Guest Author - Valerie Aguilar
In Spanish, the phrase pan de muertos means "bread of the dead," and is the traditional sweet-bread baked for Día de los Muertos, or "day of the dead." Día de los Muertos is actually not just one day but a festival that lasts at least two days celebrating the living and the dead. Families prepare for the festivities days and even weeks ahead. They create altars in their homes to honor their dead. The altar is decorated with flowers, candles, photographs of the deceased, and papél picado. Once the family altar is decorated the family places ofrendas or offerings on the altar.
The typical ofrendas include the favorite dishes of the deceased, liquor, cigarettes, calaveras de azucar, or sugar skeletons and pan de muertos. As a significant facet of the ofrendas and Day of the Dead altars, pan de muerto can be traced back to the ancient Aztec practice of placing food offerings on the graves of those who died. They believed that the path to the underworld was long and difficult with nothing to eat along the way. The food offerings were meant to sustain the spirits on their arduous journey to their underworld called Mictlán.
Pan de muertos dates back to the days of the Spanish conquest. Sugar, butter and wheat flour were unknown in Meso-America prior to the conquest. After the Spanish conquest, the culture of the Aztecs was permeated with the beliefs of the Catholic Church. Accordingly, the Day of the Dead corresponds with All Saints' Day and All Souls' Day. Priests concentrated on converting and saving souls as well as restyling the natives’ dependency on corn. Wheat was a dire necessity since it was the only grain that could be used for communion wafers. The skills of milling flour and baking were taught to the Mexican locals. Gradually wheat became a part of the Mexican diet. Today Mexico is renowned for thousands of sweet and savory baked goods.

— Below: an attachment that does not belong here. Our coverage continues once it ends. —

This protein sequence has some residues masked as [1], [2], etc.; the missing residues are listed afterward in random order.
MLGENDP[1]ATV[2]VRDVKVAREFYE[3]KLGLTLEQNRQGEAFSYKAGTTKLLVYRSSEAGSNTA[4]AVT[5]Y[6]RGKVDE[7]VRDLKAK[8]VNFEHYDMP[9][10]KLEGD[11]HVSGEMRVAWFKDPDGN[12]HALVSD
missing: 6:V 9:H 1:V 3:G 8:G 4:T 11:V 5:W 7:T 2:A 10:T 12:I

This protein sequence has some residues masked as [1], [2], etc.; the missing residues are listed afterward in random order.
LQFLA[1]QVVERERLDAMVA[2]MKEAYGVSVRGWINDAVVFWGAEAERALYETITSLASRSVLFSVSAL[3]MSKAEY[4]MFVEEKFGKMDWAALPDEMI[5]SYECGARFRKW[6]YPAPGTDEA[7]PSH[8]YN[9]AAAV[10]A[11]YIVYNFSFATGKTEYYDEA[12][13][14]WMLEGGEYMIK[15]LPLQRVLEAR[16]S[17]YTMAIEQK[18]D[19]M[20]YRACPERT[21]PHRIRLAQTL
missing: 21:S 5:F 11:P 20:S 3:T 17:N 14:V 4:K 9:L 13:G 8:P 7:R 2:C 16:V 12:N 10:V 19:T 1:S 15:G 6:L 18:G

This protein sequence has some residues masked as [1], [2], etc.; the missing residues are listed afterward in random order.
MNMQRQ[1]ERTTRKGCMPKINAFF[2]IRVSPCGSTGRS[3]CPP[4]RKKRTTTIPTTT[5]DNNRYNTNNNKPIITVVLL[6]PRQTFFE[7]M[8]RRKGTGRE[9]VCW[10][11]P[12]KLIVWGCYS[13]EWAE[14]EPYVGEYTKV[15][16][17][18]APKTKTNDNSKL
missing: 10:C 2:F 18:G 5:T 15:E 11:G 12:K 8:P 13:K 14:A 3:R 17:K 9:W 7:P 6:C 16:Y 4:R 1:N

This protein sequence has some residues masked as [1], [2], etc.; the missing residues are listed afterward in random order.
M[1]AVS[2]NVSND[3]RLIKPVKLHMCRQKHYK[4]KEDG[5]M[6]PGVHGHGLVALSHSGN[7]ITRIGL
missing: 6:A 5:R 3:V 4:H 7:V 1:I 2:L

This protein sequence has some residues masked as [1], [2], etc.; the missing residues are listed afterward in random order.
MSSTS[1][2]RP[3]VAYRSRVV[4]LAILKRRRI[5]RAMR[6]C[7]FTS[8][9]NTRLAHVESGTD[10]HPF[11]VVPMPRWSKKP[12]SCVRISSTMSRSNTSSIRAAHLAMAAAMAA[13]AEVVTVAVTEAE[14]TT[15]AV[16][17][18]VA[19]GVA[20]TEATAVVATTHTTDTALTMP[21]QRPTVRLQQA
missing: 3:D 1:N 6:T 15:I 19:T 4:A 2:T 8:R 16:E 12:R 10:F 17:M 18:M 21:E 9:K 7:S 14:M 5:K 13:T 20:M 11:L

After days of preparation, it is not unusual for families to spend the Day of the Dead cleaning and decorating the grave of a loved one. They also may erect an altar on the grave and place the ofrendas there. In a celebratory picnic atmosphere, the family eat, drink and share their memories and stories of their dead loved one. Some even spend the entire night visiting with the souls of their loved ones, beside their graves. Some of the food that the family shares are tamales, from the Aztec word tamalli which means "wrapped." This food consists of a corn-meal dough and some type of filling that is wrapped in either corn husk or banana leaf, and steamed. They also enjoy calabaza or pumpkin baked with brown sugar and cinnamon.
The most significant food item for Día de los Muertos is the pan de muertos. Every family makes ofrendas of pan de muertos and enjoys eating it at the graveside. Markets, bakeries and road side stands flood the market with pan de muertos during this season. Here is an easy pan de muertos recipe for you to try at home.
Pan de Muertos
½ cup sugar
1 Tbsp. Salt
1 tsp. anise seeds
2 packets active dry yeast
4 ½ cups all-purpose flour
½ cup milk
½ cup water
1 stick of butter (1/2 cup)
In a medium bowl mix the first four dry ingredients. Do not add flour.
In a saucepan on medium heat stir in the milk, water and butter, stirring until the butter melts.
Pour the liquid mixture over the dry mixture beating well with whisk. Add 4 large eggs and whisk until incorporated. Add 1 ½ cups flour whisking well. Continue to add flour a little at a time use a spatula or spoon to continue mixing until the flour is well incorporated.
Turn out dough on a lightly floured surface and knead the dough until it is no longer sticky.
Place dough in a lightly greased large bowl and cover with a dish cloth and allow to rise for 1 ½ hours.
An hour and a half later, place oven rack in the center of oven and preheat to 350F.
Punch bread down and place on clean flat surface. Cut off 1/6 of bread and set aside. Cut the remaining dough in half and shape into two circular loaves. Take the remaining dough and separate into 10 pieces to decorate the loaves. Shape eight pieces to look like bones and crisscross two of the bone shapes across each loaf. Shape the last two pieces into balls and place in the center of the loaves.
Place both loaves on a cookie sheet and bake for 20 minutes.
½ cup orange juice
1 cup sugar
Grated peel of one orange
In saucepan mix ½ cup of orange juice with 1 cup of sugar and grated orange peel. Cooking over medium heat, stir until the sugar is completely dissolved.
Remove loaves from oven, and coat well with the orange mixture. Sprinkle sugar lightly over bread.
Now you have your beautiful and delicious pan de muertos.
Disfrute con mis saludos!